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Cultivating Bhav, when I am not feeling it for me, first requires awareness. Whether I say to myself “Come on Amy, which way feels more authentic, less resistant - more like you? You in the flow of Grace?”
It is then I want the remember my heart and the devotion I so love to practice. I will do a quick child pose or down dog, look for someone to help out, chant, pet my little dog, do art and take some breaths, relax, let go, smile, and just Be the Bhav…vibe with that pulse and let it move through and shine out of me. I feel so much lighter- it feels way good.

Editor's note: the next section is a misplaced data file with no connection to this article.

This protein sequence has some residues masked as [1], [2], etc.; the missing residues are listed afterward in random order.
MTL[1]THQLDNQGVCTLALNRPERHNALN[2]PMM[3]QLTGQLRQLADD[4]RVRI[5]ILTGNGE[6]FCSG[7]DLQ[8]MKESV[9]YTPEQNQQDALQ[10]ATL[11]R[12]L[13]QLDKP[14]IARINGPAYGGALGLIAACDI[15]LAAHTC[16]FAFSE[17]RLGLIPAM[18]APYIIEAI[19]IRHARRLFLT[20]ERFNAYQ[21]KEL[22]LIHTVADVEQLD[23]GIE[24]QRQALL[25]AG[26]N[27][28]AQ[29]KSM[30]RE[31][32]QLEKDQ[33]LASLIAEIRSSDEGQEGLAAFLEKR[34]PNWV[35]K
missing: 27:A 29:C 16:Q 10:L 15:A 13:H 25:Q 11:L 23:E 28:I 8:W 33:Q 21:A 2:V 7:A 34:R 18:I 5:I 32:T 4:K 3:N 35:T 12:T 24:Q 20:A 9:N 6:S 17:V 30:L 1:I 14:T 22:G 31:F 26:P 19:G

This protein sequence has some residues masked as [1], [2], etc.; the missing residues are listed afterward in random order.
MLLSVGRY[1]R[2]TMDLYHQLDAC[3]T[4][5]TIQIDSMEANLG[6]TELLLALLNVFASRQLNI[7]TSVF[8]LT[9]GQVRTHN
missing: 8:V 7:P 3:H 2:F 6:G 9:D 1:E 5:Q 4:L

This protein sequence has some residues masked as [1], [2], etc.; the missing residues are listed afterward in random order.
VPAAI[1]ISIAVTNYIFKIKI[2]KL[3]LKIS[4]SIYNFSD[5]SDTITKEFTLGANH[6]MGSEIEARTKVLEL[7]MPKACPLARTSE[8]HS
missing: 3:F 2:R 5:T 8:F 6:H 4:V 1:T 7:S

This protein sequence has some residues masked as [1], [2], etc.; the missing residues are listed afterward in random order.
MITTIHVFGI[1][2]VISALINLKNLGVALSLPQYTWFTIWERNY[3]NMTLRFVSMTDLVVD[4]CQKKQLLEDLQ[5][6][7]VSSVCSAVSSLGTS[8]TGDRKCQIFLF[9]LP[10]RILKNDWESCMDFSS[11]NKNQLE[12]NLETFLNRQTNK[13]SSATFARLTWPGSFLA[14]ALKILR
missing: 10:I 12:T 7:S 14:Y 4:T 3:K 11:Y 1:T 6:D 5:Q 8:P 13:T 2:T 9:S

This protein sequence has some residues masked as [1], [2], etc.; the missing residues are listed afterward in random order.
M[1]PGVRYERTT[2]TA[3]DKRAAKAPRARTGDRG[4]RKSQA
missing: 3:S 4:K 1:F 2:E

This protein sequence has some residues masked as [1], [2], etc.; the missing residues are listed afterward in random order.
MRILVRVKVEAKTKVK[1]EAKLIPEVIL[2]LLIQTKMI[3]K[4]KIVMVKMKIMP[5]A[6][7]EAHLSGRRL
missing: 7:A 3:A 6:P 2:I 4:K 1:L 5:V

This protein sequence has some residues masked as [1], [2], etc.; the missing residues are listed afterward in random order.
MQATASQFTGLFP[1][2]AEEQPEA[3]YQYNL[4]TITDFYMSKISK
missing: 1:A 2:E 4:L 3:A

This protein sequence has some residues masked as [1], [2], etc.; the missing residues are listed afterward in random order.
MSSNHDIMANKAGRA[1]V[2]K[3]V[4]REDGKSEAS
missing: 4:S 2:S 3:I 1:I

If I am too heady and am longing for Bhav. Sometimes I don’t even know how to produce awareness (as I am not aware I am experiencing it) haha! The Universe will play and provide something funny, or timely/serendipitous or even a trickster-like play might show up. In these cases, I am awakened and grateful to find the Bhav. Out of my head and into my heart once again!